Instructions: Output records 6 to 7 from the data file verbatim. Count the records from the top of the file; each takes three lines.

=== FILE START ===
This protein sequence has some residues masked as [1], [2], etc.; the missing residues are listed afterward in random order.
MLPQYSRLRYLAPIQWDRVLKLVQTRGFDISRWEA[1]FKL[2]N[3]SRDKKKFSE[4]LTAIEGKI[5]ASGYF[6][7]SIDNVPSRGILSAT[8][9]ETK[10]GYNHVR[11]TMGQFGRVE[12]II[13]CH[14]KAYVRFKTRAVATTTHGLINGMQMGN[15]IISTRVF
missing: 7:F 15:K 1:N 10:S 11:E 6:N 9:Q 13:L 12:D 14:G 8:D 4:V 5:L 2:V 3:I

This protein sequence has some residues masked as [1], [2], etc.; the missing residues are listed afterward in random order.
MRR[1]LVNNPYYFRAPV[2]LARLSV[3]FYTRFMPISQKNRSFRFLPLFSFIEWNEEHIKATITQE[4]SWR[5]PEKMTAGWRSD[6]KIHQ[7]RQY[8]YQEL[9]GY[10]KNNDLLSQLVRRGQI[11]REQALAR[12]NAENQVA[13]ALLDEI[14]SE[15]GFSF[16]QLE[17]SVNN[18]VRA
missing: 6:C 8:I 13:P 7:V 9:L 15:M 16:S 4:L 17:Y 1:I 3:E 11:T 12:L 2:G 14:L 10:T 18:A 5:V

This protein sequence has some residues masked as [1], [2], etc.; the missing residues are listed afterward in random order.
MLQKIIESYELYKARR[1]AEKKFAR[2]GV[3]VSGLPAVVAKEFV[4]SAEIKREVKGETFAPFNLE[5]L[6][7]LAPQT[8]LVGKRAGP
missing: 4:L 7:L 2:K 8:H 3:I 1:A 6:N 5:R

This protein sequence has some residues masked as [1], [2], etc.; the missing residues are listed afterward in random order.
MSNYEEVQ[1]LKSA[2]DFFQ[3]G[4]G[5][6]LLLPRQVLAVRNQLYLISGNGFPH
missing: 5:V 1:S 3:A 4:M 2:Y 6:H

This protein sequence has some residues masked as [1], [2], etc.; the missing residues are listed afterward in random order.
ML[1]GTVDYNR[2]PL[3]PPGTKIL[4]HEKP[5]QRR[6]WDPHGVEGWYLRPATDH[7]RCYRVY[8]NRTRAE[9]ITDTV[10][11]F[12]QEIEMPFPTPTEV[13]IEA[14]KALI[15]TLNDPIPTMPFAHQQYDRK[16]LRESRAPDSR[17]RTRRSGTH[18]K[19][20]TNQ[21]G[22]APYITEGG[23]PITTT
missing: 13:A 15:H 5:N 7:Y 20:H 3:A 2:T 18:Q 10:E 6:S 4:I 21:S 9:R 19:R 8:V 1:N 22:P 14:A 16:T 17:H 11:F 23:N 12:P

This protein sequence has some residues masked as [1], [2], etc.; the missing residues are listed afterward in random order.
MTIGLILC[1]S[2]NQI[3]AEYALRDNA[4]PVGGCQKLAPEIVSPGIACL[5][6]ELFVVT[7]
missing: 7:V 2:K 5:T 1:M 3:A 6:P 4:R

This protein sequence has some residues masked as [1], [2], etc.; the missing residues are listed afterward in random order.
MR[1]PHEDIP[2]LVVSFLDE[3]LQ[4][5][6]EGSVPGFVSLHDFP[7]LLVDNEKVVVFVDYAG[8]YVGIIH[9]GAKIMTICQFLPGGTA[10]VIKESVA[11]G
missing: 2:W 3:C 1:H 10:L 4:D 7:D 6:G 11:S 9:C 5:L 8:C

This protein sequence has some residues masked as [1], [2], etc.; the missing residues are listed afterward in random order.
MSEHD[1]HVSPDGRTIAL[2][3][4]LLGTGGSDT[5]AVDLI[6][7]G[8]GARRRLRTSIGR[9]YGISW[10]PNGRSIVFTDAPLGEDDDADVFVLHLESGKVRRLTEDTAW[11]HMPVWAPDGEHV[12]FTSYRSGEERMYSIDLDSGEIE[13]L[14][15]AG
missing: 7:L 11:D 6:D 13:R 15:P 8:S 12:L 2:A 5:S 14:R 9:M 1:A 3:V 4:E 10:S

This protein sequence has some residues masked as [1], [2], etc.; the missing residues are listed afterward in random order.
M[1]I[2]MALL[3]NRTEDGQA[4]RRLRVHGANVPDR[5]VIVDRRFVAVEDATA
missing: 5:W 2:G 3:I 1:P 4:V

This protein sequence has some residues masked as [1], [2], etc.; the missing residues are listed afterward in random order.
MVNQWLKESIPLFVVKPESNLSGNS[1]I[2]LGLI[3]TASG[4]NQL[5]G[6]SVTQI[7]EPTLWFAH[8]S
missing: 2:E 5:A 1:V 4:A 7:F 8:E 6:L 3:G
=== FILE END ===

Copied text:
This protein sequence has some residues masked as [1], [2], etc.; the missing residues are listed afterward in random order.
MTIGLILC[1]S[2]NQI[3]AEYALRDNA[4]PVGGCQKLAPEIVSPGIACL[5][6]ELFVVT[7]
missing: 7:V 2:K 5:T 1:M 3:A 6:P 4:R

This protein sequence has some residues masked as [1], [2], etc.; the missing residues are listed afterward in random order.
MR[1]PHEDIP[2]LVVSFLDE[3]LQ[4][5][6]EGSVPGFVSLHDFP[7]LLVDNEKVVVFVDYAG[8]YVGIIH[9]GAKIMTICQFLPGGTA[10]VIKESVA[11]G
missing: 2:W 3:C 1:H 10:L 4:D 7:D 6:G 11:S 9:C 5:L 8:C